Wimbledon: Magnificent seven brings relief for Novak Djokovic
The Serbian has now won seven of the last 11 titles at the All England Club, equalling Pete Sampras’ tally and closing to within one of both Roger Federer’s men’s singles record here and Rafael Nadal’s overall mark.
It has been a difficult season for Djokovic but he has once again been able to rely on the lawns of Centre Court to bring the best out of him, and he raised his arms aloft after securing a 4-6 6-3 6-4 7-6 (3) victory.
Having come so close to completing the calendar Grand Slam last year, Djokovic was unable to bid for a 10th title at the Australian Open in January following his deportation and has seen Nadal surge ahead to 22 titles.
“Certainly this year has not been the same like the last years,” said Djokovic. “It has started the way it has started and it has affected me definitely in the first several months of the year. I was not feeling great generally. Mentally, emotionally, I was not at a good place.
“I wanted to play but, at the same time, when I went out on the court in Dubai, was the first tournament of the year, I just felt so much pressure and emotions happening. I wasn’t feeling myself on the court.
“I realised at that point that it’s going to take some time, that I have to be patient, and sooner or later I will get myself in the optimal state where I would like to be.
“Wimbledon historically has always come at such important stages of my life and my career. I think it was in 2018 when I was starting the year with elbow surgery, trying to work my way back in the rankings, not playing well.
“This was the first slam that I won that served as a springboard for the later US Open win, 2019 Australian Open. It’s not a coincidence that this place has such relevance in my life and career.
“It’s a relief, as well, considering what I’ve been through of course this year. It adds more value and more significance and more emotions.”
Kyrgios’ support for Djokovic over the Australia situation prompted a thawing in their less-than-cordial relationship, with Djokovic joking in his on-court interview: “I never thought I’d say so many nice things about you. OK, it’s officially a bromance.”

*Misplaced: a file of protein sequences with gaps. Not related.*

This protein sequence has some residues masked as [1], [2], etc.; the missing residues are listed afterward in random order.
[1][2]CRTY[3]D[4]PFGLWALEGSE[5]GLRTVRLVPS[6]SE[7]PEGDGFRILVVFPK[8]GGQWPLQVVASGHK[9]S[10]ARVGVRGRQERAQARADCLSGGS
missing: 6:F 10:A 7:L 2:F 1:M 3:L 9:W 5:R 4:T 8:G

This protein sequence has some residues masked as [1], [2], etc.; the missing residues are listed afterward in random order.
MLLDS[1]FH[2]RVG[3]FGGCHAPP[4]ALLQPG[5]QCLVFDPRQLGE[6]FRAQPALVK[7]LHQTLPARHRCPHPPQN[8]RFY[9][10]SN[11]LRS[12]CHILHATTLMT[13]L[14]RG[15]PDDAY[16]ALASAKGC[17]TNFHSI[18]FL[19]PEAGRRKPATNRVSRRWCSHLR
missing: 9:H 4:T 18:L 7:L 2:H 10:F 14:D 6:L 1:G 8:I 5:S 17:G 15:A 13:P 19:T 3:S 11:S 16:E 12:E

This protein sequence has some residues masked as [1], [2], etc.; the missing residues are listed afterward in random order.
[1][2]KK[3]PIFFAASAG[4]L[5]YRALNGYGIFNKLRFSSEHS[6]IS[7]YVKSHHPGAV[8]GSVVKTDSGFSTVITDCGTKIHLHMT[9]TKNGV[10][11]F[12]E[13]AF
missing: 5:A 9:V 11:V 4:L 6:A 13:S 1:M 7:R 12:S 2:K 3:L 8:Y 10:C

Much of the excitement for the match centred on how Kyrgios would both perform and behave in his first major singles final.
The 27-year-old was immaculate on both counts for a set but began increasingly to lose his cool as the scoreboard turned in Djokovic’s favour, earning a warning for swearing while also constantly berating his box in earshot of the Duke and Duchess of Cambridge and Prince George.
Kyrgios’s first service game featured a 125 miles per hour second serve ace and an underarm serve but mostly he wowed with the quality of his play, breaking Djokovic in the fifth game and clinching the set with his seventh ace.
Winning a set against Djokovic has not meant much at Wimbledon this year, though, and the top seed did what he does best, finding a metronomic rhythm both on return and from the baseline and gradually wearing his opponent down.
Kyrgios had won both their previous meetings and Djokovic broke his serve for the first time ever in the fourth game of the second set.
Two games at the end of the second and third sets went a long way to deciding the outcome.
First, with Djokovic serving for the second at 5-3, a hugely frustrated Kyrgios was unable to take advantage of having his opponent at 0-40. Then, at 4-4 in the third, the Australian dropped serve from 40-0.
He battled hard to hold serve throughout the fourth but made a poor start to the tie-break, and that was all the advantage Djokovic needed.
The 35-year-old, who will drop to seventh in the rankings as a result of the decision to strip the tournament of points, was happy with his performance.